The Antihistamine is a mast cell stabilizer used to treat Asthma. It is generically called Ketotifen and is sold in Can by the name of Zaditen, I don't know what it would be called in the states but just ask your pharmacist they will tell you. The article says it is not sure how this particular medication is working. Because there were still high levels of antihistamine in the IBS patients after treatment and mast cells did not reduce they think it may have to do with the H1 inhibitor (antihistamine blocking) rather than targeting the many mast cells -who knows maybe it fixes the neurological signaling from the gut. Interestingly enough, Zantac is also an antihistamine inhibitor but works on a different receptor (its an H2 inhibitor). I wouldn't go tinkering around with over the counter anitistamines though. This particular one is only available by prescription. I am going to ask my G.I. if he will put me on a course of it. What is interesting about this article is that it talks about IBS being caused by these mast cells but if I am not mistaken there is already a newly classified gastro disease called mastocytic enterocolitis. Not much literature is available about it, however, it seems there may be some overlap with IBS-D and this other disease. Perhaps, they are one in the same?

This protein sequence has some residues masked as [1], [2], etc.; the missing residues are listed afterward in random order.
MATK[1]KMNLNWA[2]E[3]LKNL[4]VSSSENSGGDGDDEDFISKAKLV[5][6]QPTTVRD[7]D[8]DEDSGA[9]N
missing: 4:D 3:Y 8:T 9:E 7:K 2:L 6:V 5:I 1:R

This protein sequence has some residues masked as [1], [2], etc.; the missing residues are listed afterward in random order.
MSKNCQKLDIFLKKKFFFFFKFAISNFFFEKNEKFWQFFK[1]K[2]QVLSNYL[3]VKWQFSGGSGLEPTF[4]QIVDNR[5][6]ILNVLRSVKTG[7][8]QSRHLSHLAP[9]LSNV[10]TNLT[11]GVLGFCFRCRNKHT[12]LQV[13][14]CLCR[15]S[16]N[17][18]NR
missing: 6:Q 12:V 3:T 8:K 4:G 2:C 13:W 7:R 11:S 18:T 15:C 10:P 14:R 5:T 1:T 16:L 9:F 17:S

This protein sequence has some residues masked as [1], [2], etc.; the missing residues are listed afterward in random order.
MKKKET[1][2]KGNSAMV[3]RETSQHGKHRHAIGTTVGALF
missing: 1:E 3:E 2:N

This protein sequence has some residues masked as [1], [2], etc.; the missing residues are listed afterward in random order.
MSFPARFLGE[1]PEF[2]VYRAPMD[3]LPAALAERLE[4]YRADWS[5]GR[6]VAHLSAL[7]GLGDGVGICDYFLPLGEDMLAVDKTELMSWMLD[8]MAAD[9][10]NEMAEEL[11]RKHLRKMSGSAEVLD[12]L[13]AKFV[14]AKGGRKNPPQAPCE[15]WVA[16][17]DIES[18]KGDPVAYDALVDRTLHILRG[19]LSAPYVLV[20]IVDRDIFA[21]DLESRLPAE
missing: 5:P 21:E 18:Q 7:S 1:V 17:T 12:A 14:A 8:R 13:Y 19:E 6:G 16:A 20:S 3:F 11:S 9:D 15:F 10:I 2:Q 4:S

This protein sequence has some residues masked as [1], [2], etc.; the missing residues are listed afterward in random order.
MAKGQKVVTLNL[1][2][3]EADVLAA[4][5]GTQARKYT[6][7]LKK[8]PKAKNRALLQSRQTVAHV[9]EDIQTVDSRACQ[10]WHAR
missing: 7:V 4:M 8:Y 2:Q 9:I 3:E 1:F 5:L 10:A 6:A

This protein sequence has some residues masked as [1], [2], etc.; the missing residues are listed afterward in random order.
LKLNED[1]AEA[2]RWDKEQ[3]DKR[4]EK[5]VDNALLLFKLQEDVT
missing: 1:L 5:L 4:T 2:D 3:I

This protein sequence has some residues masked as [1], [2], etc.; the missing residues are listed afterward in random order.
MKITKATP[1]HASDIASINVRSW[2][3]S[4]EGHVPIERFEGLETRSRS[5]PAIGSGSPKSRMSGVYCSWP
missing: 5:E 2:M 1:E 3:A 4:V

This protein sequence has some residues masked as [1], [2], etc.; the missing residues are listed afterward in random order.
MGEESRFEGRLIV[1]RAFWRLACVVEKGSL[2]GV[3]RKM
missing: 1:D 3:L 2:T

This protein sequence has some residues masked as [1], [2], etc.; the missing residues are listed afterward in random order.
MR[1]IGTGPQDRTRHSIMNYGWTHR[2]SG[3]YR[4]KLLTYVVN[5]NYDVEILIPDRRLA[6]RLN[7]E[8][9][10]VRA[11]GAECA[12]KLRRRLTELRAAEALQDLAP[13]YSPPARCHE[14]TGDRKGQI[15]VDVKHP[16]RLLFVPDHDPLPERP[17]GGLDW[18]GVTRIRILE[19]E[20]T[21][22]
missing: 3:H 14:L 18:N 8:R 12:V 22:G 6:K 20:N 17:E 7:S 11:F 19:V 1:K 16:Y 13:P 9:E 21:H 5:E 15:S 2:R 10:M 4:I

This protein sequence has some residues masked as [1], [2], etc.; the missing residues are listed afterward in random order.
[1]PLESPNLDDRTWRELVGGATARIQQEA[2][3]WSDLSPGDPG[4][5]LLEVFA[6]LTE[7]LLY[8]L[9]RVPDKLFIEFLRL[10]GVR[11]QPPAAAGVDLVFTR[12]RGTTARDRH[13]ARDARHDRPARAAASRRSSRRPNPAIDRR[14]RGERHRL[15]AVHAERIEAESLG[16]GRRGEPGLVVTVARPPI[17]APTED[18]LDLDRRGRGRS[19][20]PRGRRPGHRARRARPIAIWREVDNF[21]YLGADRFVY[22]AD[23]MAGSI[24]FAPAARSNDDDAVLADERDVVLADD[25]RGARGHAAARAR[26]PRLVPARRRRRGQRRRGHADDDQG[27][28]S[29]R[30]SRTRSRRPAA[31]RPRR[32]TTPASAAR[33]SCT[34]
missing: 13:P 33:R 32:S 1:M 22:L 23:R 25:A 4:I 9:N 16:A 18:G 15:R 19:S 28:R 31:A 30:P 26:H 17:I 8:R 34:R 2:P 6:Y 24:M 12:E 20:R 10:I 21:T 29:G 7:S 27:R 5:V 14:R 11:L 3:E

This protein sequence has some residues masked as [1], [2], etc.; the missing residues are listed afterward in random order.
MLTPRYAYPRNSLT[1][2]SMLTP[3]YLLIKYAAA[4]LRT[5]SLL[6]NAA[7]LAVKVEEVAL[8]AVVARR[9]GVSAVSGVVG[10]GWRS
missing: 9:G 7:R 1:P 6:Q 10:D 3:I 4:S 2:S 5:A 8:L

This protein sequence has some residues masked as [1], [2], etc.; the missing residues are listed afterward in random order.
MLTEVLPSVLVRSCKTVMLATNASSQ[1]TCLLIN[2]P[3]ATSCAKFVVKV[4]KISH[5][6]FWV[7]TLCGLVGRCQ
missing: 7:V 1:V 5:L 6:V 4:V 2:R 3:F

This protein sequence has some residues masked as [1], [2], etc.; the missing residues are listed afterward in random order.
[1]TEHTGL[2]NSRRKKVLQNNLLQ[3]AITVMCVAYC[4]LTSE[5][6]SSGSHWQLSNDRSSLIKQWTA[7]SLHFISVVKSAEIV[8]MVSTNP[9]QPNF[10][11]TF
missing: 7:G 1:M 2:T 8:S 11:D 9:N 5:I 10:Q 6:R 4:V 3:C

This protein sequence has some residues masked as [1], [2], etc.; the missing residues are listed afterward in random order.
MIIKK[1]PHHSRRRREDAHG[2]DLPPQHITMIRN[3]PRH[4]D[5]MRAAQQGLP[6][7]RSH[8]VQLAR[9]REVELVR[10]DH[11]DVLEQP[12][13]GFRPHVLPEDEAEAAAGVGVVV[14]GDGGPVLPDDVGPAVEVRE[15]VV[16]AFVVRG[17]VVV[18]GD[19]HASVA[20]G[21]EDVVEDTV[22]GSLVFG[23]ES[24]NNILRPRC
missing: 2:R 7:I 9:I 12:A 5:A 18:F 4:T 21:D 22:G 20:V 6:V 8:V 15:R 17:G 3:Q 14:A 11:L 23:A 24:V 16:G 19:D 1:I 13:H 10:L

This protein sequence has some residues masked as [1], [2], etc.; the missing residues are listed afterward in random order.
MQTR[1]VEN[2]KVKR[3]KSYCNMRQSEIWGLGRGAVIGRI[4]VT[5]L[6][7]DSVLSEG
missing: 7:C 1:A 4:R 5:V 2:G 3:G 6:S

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Discussion Starter · #16 ·
The Antihistamine is a mast cell stabilizer used to treat Asthma. It is generically called Ketotifen and is sold in Can by the name of Zaditen, I don't know what it would be called in the states but just ask your pharmacist they will tell you. The article says it is not sure how this particular medication is working. Because there were still high levels of antihistamine in the IBS patients after treatment and mast cells did not reduce they think it may have to do with the H1 inhibitor (antihistamine blocking) rather than targeting the many mast cells -who knows maybe it fixes the neurological signaling from the gut. Interestingly enough, Zantac is also an antihistamine inhibitor but works on a different receptor (its an H2 inhibitor). I wouldn't go tinkering around with over the counter anitistamines though. This particular one is only available by prescription. I am going to ask my G.I. if he will put me on a course of it. What is interesting about this article is that it talks about IBS being caused by these mast cells but if I am not mistaken there is already a newly classified gastro disease called mastocytic enterocolitis. Not much literature is available about it, however, it seems there may be some overlap with IBS-D and this other disease. Perhaps, they are one in the same?